A foot washing. A haircut. Empathy. Legal advice. Eyeglasses or dental work. Medical attention for a wound, a case of scabies or even diabetes.
All these needs bring people living on the margins to the Suitcase Clinic — a free service that UC Berkeley students have provided near campus for more than a quarter-century.
On a recent Tuesday evening, several dozen people turned up at the First Presbyterian Church of Berkeley, on Dana Street, for the first “general clinic” of the summer (the Suitcase Clinic also holds specialized clinics for women, youth and LGBTQI people).
Among them was Rickey Collins, who is currently homeless, though he has a driving job in Hayward. Collins enjoys meeting up with friends from the homeless community, he says, when he visits the Suitcase Clinic. “Everybody knows about this place,” he says.
26 years of service
The Suitcase Clinic was started by students in the UC Berkeley-UCSF Joint Medical Program (JMP), who, along with campus undergrads, began visiting local parks in 1990. Initially they arrived on foot, carrying suitcases stocked with supplies to help meet the basic needs of people living on the margins; later the students began making their rounds by van.
The program has long since moved indoors, into local churches and shelters, offering its general clinic, open to all, as well as the specialized clinics for women, youth and LGBTQI people.
Encountering the homeless on the streets, “it’s easy to look the other way,” says Dan Morberg, a second-year JMP student who coordinates the general clinic. But working closely with marginalized clients and learning their backstories changes that.
On clinic nights, each client is paired with an undergraduate “caseworker” who is currently taking, or has completed, a student-facilitated service-learning course, affiliated with the UC Berkeley School of Public Health, on issues related to homelessness. As the client accesses medical and non-medical services during the visit, the undergrad’s role is to listen empathically and connect the individual to appropriate services.
“In that human interaction, barriers are broken down,” and students (who typically have no personal experience with homelessness) gain a deeper understanding of what it’s like to survive on the streets, says Suitcase Clinic adviser Christopher “Toff” Peabody. An emergency-room physician at San Francisco General Hospital, Peabody first participated in the clinic in 1999 as a Berkeley freshman.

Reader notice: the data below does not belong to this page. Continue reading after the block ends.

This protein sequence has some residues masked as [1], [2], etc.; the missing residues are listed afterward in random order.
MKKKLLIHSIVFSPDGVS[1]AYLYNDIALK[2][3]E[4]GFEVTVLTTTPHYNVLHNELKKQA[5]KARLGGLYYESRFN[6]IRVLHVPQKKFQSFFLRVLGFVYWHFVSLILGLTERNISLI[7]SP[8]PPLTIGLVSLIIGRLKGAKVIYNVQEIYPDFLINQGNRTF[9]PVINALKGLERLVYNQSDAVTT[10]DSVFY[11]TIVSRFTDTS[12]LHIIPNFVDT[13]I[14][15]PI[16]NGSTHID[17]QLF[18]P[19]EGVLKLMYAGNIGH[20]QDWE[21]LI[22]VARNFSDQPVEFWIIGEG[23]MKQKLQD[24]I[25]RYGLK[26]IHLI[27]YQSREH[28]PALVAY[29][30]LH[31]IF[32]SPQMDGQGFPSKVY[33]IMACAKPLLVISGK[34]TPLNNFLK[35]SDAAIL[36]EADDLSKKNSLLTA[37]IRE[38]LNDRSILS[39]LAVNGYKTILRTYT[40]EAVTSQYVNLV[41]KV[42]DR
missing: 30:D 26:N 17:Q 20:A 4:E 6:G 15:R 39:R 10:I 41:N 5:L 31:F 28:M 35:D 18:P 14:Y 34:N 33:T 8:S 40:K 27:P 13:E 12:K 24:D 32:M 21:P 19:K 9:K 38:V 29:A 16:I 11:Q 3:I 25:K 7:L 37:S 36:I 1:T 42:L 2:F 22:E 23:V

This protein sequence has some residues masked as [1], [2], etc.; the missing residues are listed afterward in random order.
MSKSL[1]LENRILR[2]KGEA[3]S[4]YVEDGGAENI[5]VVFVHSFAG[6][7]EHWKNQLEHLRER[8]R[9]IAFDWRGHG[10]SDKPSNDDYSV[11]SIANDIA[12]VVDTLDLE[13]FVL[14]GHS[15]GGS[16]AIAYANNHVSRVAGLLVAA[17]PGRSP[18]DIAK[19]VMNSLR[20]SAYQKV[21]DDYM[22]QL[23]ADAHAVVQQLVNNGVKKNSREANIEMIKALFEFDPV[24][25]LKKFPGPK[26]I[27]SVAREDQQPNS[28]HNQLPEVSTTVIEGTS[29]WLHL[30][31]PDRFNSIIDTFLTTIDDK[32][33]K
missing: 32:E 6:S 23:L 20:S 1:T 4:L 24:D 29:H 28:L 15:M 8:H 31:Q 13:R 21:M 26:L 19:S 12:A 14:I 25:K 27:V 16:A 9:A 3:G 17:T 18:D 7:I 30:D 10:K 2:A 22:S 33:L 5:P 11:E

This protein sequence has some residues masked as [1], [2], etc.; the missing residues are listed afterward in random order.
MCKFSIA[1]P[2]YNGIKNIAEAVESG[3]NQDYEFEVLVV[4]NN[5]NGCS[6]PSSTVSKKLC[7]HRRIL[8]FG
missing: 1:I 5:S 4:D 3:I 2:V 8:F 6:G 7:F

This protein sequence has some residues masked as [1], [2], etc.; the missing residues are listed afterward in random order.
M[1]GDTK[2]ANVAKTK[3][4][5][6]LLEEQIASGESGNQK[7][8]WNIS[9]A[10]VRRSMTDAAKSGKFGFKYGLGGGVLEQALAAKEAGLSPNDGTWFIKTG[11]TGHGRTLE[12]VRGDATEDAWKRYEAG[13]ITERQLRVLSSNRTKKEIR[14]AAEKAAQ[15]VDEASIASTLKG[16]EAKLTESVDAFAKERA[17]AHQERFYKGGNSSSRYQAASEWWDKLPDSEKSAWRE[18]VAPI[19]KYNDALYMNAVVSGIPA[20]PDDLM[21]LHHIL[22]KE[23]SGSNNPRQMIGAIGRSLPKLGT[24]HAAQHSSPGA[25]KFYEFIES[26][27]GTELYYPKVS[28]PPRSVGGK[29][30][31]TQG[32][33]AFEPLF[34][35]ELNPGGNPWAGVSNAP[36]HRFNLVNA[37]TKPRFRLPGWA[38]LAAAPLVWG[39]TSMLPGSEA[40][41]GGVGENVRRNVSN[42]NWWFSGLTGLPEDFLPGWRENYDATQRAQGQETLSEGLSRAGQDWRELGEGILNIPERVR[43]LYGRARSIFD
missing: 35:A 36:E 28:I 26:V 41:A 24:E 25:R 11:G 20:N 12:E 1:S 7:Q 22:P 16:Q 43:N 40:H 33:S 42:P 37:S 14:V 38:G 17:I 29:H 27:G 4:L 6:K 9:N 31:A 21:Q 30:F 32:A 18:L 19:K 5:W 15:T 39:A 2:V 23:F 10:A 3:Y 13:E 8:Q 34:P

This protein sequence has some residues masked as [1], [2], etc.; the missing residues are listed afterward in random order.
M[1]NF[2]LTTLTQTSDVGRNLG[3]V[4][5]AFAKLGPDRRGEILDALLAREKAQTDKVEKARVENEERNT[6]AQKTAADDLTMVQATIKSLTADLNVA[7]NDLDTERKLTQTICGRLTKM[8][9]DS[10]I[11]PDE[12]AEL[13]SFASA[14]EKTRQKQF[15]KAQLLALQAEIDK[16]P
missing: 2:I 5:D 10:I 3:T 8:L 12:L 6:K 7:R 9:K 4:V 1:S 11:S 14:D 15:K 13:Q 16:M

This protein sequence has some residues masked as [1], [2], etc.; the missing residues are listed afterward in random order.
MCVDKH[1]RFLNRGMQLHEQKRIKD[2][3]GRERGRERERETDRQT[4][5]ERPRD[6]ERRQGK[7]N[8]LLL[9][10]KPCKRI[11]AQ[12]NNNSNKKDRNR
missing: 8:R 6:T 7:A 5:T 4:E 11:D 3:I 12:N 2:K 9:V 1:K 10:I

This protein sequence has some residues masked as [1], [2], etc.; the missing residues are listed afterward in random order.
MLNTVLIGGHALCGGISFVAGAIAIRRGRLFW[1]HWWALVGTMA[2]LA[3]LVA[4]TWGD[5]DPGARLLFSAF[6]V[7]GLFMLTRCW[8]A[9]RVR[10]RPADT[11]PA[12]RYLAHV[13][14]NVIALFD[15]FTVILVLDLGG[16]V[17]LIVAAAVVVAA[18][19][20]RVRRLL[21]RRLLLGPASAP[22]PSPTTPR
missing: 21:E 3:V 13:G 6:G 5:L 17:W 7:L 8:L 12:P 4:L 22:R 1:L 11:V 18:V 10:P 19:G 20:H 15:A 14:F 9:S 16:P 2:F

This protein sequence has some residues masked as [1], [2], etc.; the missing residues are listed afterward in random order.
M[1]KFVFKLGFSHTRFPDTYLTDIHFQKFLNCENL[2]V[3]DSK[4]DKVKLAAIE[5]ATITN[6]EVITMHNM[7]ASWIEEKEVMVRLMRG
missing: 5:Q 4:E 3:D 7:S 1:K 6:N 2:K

"What was once private is now public"
One of his own “biggest epiphanies” as an undergrad was coming to understand homelessness this way: “What was once private is now public” — whether that’s “going to the bathroom, having an argument with a partner or even sleeping.”
And yet there are laws against doing most of these things in public, Peabody stresses, so the homeless are routinely cited and fined — for sleeping in public, for example. Miss your court date and you end up with a bench warrant, and eventually with a stark choice: Go to jail or leave Berkeley. “Our clients face this system where they’re asked to disappear.”
While the program helps meet the urgent needs of homeless people, it has also been a “defining experience” for a cadre of doctors and other professionals committed to serving the underserved and sensitive to what that involves, Peabody says. “I can’t say enough about how the Suitcase Clinic has propelled our careers.”
His own apprenticeship at the clinic transformed his understanding of “non-compliant” patients. If you’re homeless with diabetes, “you don’t have a fridge for insulin,” Peabody realized. If you’re nursing a foot wound, “it’s hard to change your bandage three times a day” as the doctor ordered. “You get to see it from the other side — how big those barriers are.”
Stepping stone for residency programs
The Suitcase Clinic at Berkeley is one of the best-known of the student-led free clinics around the country, and medical residency programs view its graduates as dedicated and experienced in ways that prepare them to be good physicians, says Peabody.
As to solutions to homelessness (a subject that clinic volunteers have grappled with since the program’s early days), he sees supportive-housing — combining housing for the homeless with onsite case management and services — as “the model that seems to be the way forward.”
If, for example, a homeless person uses emergency services 10 to 20 times a year, as many do, “that far exceeds the cost of housing them. It’s a very expensive type of care.”
New generations of volunteers may come up with even better models, Peabody believes. Combine all you learn at the Suitcase Clinic with a UC Berkeley education and you have the experience “to one day be part of the permanent solution for homelessness.”